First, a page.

June 14, 2011


Acclaim: Honors for Alazraki, Lipstadt, Trethewey and Wagner

Naomi P. Alazraki

Naomi P. Alazraki

Deborah Lipstadt

Deborah Lipstadt

Natasha Trethewey

Natasha Trethewey

James W. Wagner

James W. Wagner

Naomi P. Alazraki has been recognized by the American College of Radiology as a Fellow, the society's highest honor.

She is chief of nuclear medicine at the Veterans Administration Medical Center and a professor of radiology in the School of Medicine.

ACR Fellows are chosen for demonstrating a history of service to the college, organized radiology, teaching, or research.  Approximately 12 percent of ACR members achieve this distinction.

Deborah Lipstadt has been appointed to the U. S. Holocaust Memorial Council.

Lipstadt is the Dorot Professor of Modern Jewish History and Holocaust Studies.

She is the author of the recently published "The Eichmann Trial."  Her book "History on Trial: My Day in Court with David Irving" is the story of her libel trial in London against David Irving, who sued her for calling him a Holocaust denier.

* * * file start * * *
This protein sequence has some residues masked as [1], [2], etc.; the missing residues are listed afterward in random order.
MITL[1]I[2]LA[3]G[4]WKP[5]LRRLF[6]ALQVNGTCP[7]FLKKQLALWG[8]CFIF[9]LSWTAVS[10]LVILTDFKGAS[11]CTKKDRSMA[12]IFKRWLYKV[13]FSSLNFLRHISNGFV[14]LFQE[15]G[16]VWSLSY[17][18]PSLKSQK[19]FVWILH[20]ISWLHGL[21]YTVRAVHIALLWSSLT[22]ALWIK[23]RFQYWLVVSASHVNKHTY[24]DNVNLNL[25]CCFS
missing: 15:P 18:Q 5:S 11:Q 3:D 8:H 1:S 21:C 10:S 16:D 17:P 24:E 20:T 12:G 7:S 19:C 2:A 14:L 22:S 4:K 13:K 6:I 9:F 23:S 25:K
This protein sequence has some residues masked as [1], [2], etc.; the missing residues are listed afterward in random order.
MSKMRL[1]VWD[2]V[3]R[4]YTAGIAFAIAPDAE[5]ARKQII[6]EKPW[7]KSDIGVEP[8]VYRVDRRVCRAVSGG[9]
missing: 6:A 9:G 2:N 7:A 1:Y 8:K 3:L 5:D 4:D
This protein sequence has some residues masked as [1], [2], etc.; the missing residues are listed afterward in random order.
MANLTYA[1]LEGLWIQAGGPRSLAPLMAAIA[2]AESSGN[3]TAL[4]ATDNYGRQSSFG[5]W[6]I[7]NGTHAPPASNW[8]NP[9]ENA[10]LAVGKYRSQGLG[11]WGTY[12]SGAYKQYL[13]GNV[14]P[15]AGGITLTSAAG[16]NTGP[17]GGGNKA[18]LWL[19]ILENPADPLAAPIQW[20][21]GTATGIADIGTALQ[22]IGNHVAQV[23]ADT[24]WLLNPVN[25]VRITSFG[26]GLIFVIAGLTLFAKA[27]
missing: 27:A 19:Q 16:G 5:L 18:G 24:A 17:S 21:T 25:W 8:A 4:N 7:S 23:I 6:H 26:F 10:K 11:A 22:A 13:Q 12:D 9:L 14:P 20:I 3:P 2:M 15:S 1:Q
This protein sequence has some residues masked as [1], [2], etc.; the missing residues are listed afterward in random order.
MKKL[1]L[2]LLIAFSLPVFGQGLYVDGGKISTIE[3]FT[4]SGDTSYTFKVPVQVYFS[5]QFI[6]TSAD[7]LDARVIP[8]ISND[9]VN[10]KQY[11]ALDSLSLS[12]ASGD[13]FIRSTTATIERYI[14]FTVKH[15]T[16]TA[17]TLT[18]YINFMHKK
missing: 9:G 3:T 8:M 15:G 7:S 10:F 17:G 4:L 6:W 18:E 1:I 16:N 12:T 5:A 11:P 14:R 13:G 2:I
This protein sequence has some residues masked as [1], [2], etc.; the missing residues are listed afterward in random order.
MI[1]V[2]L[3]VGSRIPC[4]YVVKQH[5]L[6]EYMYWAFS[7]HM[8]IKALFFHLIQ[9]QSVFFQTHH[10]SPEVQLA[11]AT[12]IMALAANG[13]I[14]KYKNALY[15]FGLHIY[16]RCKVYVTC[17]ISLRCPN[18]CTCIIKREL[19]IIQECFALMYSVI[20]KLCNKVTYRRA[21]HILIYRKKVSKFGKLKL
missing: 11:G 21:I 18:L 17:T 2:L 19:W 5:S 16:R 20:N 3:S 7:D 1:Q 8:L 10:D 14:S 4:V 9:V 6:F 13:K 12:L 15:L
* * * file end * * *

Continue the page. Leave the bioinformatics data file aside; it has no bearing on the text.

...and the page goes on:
President Bill Clinton previously appointed her to two terms on the U.S. Holocaust Memorial Council.

Related: Deborah Lipstadt: Looking back, Nazi's trial gave voice to victims

Natasha Trethewey was honored with her fourth Mississippi Institute of Arts and Letters award.

She is professor of English and holds the Phillis Wheatley Distinguished Chair in Poetry.

Trethewey won the Non-Fiction Award for her book "Beyond Katrina: A Meditation on the Mississippi Gulf Coast," a remembrance of her family's efforts to rebuild after Hurricane Katrina. She won this award three times for poetry collections. She also won the 2007 Pulitzer Prize for her poetry collection "Native Guard."

Related: Natasha Trethewey: After the storm, after the Pulitzer

James W. Wagner has been selected to receive the President's Award of the National Association of Student Personnel Administrators (NASPA) for Region III.

Wagner is president of Emory.

Nominated by a diverse cross-section of Emory administrators, staff and students, Wagner was noted for his strong commitment to the student experience, including his engagement and accessibility on campus.

Among his noted achievements, Wagner endorsed and supported a Student Mental Health and Counseling fee to guarantee funding for mental health services. He also was noted for his leadership on lesbian, gay, bisexual and transgender issues and for taking part in the national "It Gets Better" video campaign this past year.

Related: Emory's top leader to receive NASPA President's Award

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